Any creative frontier is by its nature a conversational frontier, it is a meeting of the inner and the outer worlds we inhabit, it is a knitting together, a growing together, a surprising arrival with its own, to begin with, unknown unfolding, caught within it as part of its genius. Procrastination when studied closely can be a beautiful thing, a parallel with patience, a companionable friend, a revealer of the true pattern, already caught within us; acknowledging for instance, as a writer, that before a book can be written, most of the ways it cannot be written must be tried first, in our minds, on the blank screen, on the empty page or staring at the bedroom ceiling at four in the morning.

An endeavor achieved without delay, wrong turnings, occasional blank walls and a vein of self-doubt running through all, leading eventually to some degree of heartbreak, is a thing of the moment, a bagatelle, and often neither use nor ornament. It will be scanned for a moment and put aside.What is worthwhile carries the struggle of the maker written within it, but wrought into the shape of an earned understanding.

Procrastination helps us to be a student of our own reluctance, to understand the hidden darker side of the first enthusiastic idea, to learn what we are afraid of in the endeavor; to put an underbelly into the work itself so that it becomes a living, satisfying whole, not a surface trying to manipulate us in the moment.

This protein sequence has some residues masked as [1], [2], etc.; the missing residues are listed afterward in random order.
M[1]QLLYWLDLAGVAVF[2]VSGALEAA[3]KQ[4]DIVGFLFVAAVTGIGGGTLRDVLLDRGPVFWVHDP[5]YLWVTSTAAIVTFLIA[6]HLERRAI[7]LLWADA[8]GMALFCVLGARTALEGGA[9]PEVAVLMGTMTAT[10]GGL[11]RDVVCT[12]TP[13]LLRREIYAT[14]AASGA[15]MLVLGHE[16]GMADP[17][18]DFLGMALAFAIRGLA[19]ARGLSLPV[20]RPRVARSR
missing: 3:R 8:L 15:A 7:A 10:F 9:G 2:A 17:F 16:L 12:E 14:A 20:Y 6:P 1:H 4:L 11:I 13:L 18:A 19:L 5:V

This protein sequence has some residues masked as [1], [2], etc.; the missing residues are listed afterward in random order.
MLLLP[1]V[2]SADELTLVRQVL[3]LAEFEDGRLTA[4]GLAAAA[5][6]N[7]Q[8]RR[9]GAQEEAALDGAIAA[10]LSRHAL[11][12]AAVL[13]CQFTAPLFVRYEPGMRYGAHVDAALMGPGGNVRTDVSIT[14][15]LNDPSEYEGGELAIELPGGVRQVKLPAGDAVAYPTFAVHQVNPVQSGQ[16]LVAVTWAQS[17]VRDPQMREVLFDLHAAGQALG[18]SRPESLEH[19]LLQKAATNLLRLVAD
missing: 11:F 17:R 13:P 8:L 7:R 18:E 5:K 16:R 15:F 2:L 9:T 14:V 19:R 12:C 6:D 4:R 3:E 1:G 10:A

Procrastination does not stop a project from coming to fruition, what stops us is giving up on an original idea because we have not got to the heart of the reason we are delaying, nor let the true form of our reluctance instruct us in the way ahead. To procrastinate is to be involved with larger entities than our own ideas, to refuse to settle for an early underachieving outcome and wrestle like Job with his angel, finding as Rilke said, Winning does not tempt that man, This is how he grows, by being defeated decisively, by greater and greater beings.”

Please feel free to share your thoughts and questions about this post and even your own “creative frontier”.

Under the Golden Shower Tree – Photo of the Week – 4-27-13




















Under the Golden Shower Tree

Last week when we sent out the Photo of the Week we mentioned that we were celebrating our thirty-third year of marriage on Saturday April 20. That day we were in the arboretum and happened upon a young couple getting married outdoors in a small amphitheatre. We quietly took a seat on a stone wall atop a hill overlooking the celebrants. We were positioned under the marvelous tree in the photo above.

As we sat with our arms around each other’s waist, we could hear the minister performing the ceremony below, including reading a quote from Neal Donald Walsh. As we listened, leaning into one another, we silently renewed our own wedding vows. We count it no small miracle that we are not only still together, but deeply in love, cherishing and respecting one another even more as the years go by.

Thank you for being here to read this and share in our lives. We wish you no less love and happiness than this.